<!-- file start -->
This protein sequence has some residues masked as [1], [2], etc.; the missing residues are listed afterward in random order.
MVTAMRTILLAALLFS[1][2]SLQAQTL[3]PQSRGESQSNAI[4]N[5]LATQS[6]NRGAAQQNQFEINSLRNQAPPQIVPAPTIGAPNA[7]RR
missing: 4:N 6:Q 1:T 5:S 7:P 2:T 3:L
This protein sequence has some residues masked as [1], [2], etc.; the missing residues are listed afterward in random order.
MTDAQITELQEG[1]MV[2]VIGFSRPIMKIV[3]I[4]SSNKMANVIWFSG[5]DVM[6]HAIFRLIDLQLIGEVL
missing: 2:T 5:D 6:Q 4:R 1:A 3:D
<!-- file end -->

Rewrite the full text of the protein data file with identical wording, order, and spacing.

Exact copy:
This protein sequence has some residues masked as [1], [2], etc.; the missing residues are listed afterward in random order.
MVTAMRTILLAALLFS[1][2]SLQAQTL[3]PQSRGESQSNAI[4]N[5]LATQS[6]NRGAAQQNQFEINSLRNQAPPQIVPAPTIGAPNA[7]RR
missing: 4:N 6:Q 1:T 5:S 7:P 2:T 3:L
This protein sequence has some residues masked as [1], [2], etc.; the missing residues are listed afterward in random order.
MTDAQITELQEG[1]MV[2]VIGFSRPIMKIV[3]I[4]SSNKMANVIWFSG[5]DVM[6]HAIFRLIDLQLIGEVL
missing: 2:T 5:D 6:Q 4:R 1:A 3:D